The dangerous game of Queen Esther

By Serena Di Nepi*

The following is an excerpt from the introduction to the new international project “Jews in Politics in Long Renaissance Italy”. Starting from a magnificent painting representing Queen Esther and King Ahasuerus by Sebastiano Ricci (1659–1733), one of the leading figures in late-Baroque Venetian painting, the author guides us throughout the delicate and complex dynamics between Jews and a hostile society. The painting, from the Quirinale collection, is for the first time on display at MEIS – National Museum of Italian Judaism and the Shoah of Ferrara in the exhibition Beyond the Ghetto. Inside & Out, open until May 15.

“This gorgeous oil on canvas was depicted by Sebastiano Ricci in 1733. It represents Queen Esther before Ahasuerus. It is a masterpiece, and it is now on show for the first time in Ferrara in an exhibition on the ghettoization. Even though it is out of our chronological borders, it enlightens interesting clues about the classical way to represent and understand the relationship between a Jewish group and its political counterpart in a hostile society: in name of her people, Esther is pledging mercy from the King.
Two maids are supporting her, and a huge crowd is carefully observing the scene. The crowd will do what the king wants: it will be with Esther or with Haman, depending on Ahasuerus’ decisions. For the pleading queen, this armed crowd represents both an immediate danger and a possible support. The king touches her, and she is finally allowed to speak in front of her husband.
The audience knows what happens next: Esther speaks, explains, reveals, illustrates and fate is reversed, the Jews are saved and their enemies, Aman and family, are sentenced to death. From the vantage point of this very classical Purim narrative, Ester embodies the vertical alliance between the rulers and their Jewish community.
She takes advantage from her unique position as the Queen, and she directly represents the petition of the Jewish people in that harsh moment. She has agency for many different reasons, she knows how to play a dangerous game, she acts, and she wins.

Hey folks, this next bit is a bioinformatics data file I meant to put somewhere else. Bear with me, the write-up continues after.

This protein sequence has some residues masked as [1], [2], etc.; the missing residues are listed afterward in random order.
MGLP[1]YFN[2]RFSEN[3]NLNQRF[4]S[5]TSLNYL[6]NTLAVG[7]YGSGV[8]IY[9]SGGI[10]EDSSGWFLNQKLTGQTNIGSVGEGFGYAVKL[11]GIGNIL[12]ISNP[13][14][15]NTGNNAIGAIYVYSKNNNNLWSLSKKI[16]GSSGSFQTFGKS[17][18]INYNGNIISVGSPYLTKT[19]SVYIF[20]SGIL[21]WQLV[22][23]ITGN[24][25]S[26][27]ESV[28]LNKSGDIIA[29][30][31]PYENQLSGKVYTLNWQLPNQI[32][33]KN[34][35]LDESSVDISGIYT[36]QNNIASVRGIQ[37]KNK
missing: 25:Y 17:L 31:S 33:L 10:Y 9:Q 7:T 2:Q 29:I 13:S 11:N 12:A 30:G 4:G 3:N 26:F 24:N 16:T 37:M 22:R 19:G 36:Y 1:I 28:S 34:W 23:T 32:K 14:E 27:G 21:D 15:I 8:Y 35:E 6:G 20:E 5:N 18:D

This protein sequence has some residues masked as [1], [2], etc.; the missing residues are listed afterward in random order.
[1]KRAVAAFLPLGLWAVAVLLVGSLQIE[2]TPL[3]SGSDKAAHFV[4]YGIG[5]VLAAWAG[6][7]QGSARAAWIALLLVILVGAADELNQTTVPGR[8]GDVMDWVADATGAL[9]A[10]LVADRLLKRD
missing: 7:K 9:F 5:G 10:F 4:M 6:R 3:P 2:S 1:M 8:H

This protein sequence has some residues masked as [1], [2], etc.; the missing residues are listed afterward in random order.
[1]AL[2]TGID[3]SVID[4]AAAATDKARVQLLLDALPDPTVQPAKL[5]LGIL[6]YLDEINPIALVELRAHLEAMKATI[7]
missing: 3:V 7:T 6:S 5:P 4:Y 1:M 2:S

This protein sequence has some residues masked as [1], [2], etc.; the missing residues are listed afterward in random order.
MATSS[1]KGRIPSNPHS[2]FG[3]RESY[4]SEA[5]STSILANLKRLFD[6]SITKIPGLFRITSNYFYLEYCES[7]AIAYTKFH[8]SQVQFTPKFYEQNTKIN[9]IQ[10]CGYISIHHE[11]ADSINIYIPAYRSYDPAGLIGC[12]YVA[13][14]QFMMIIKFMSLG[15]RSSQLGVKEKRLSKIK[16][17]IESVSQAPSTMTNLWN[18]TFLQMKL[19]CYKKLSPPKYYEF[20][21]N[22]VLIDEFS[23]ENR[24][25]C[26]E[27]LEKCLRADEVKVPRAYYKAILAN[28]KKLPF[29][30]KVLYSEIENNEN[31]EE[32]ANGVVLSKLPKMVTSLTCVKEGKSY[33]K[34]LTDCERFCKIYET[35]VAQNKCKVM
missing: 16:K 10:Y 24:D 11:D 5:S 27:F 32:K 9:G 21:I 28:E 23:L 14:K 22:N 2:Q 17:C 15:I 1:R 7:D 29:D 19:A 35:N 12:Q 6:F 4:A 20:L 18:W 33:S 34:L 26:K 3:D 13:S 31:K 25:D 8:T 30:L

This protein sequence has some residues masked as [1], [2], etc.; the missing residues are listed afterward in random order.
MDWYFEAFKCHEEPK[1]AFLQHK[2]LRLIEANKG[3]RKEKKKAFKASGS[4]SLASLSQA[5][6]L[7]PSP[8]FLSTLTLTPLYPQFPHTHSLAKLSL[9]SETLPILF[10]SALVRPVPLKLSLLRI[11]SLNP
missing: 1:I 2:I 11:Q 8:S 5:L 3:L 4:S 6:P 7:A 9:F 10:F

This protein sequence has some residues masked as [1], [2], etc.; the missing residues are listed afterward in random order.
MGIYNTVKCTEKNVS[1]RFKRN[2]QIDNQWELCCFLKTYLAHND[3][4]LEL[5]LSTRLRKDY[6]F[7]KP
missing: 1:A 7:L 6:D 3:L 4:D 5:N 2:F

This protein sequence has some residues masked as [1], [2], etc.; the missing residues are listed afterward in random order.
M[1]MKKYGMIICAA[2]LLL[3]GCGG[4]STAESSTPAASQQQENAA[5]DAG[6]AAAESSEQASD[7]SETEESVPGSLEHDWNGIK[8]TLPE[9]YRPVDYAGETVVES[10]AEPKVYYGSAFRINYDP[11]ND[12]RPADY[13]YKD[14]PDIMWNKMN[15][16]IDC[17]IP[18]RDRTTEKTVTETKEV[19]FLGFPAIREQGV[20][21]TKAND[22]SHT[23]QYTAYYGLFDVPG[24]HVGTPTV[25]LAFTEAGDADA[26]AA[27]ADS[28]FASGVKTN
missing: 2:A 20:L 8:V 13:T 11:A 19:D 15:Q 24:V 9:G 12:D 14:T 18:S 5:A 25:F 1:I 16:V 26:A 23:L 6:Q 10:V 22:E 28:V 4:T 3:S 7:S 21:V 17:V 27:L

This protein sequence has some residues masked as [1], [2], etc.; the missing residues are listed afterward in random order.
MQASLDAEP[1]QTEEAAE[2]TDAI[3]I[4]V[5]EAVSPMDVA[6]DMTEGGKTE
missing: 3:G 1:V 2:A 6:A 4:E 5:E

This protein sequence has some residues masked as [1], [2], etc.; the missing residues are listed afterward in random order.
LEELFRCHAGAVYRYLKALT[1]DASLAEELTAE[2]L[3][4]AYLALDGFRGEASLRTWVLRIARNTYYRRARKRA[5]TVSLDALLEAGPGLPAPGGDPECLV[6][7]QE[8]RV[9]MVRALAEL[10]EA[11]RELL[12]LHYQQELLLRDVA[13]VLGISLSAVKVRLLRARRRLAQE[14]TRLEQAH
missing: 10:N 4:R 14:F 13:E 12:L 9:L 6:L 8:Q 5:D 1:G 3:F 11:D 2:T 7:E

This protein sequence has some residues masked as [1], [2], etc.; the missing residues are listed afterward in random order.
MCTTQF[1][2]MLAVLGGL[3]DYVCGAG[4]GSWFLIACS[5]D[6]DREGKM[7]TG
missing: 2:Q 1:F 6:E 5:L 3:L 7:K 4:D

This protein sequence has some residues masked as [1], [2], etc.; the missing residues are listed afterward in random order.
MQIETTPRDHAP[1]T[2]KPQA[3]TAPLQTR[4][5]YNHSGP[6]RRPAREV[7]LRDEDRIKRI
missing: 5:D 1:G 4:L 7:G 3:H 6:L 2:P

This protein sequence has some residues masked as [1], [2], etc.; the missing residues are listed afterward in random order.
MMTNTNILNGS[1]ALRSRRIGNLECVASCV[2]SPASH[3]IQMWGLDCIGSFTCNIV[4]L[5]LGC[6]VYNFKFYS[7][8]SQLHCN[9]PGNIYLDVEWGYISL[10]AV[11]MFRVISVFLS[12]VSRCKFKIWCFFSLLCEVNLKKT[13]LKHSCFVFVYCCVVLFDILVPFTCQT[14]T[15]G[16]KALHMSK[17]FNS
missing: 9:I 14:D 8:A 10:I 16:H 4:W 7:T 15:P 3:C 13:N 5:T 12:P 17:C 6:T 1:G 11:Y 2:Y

From Ahasuerus’ point of view, the story unfolds in another way: the king is at the center of a court plot; the faithful courtiers – who are also Jews – reveal the plot and the king swiftly stops it. His contacts with the group of Jews are limited to two people belonging to the Jewish leading class, who live in the court and who can intercede for their co-religionists.
Ahasuerus is worried about Haman’s betrayal and has no specific interests in the Jews fate, who he would have had killed anyway without any remorse had he not been informed of the political background of Aman’s genocide goals.
Paradoxically, in 16th and 17th centuries Christian political treatises perfectly grasped this point. In Spanish political literature, the parable of Haman is the parable of a courtier who is too self-confident and for this reason is unable to recognize the political mechanisms around the king. As Giuseppe Mrozek has shown, that world reads the events of Aman and Mordechai in parallel to reason on the precariousness and equilibrium of politics and, in doing so, frees the entire story of Esther from its own religious meanings.
If for Jewish society, Esther is the story of the unavoidable returning of Amalek and of the saving force of the Jewish people who defeat him, for Christians that story is the epitome of the politics of the long Renaissance. If we tried, however, to restore a Jewish tone to this narrative, then, perhaps, we would find ourselves facing something different also from the Christian point of view.
This narrative tells the story as is comprehensible by the Christian public. Esther is a Jewish heroine and is celebrated by the Jews for this (think to Leon da Modena!). But she is also the only and one spokesperson for the persecuted group in front of the authorities. In turn, the external authorities – Ahasuerus or a Christian prince in Renaissance Italy – negotiate with the Jewish communities through the Esther and Mordecai they have at their disposal.
It is the external authorities who weave the special relationship with the Jewish world through the most suitable representatives: the Jewish politicians, who approach the button rooms but cannot enter them, speak on behalf of the group, which remains far away. What happens inside the Jewish society, what tensions, what debates, what rules, what reasonings, what internal negotiations are behind its representatives, is not known and it is not interesting.
Daniel da Pisa and his Chapters in Rome in 1524 are a concrete example of this process. Tired of decades of conflicts among Roman Jews, Clemens VII instructs a reliable man, with whom he has previous and personal relationships, to resolve them definitively. As a result, the Statute is published in short time as pontifical brief: what Daniel had to do to achieve this goal, after all, is a problem of the Jews, of which neither the pope nor others want to be apprised. Simone Luzzatto is another example – and we have here Giuseppe Veltri! – and many others could be cited. On the one hand, the “Serenissima” Jewish society, as it is functional for governments, even more so in the years of the ghetto. On the other hand, a Jewish sphere where is strong the role of individuals, families, paths, and institutions and has a huge political aspect, which has still to be investigated”.

*University La Sapienza, Rome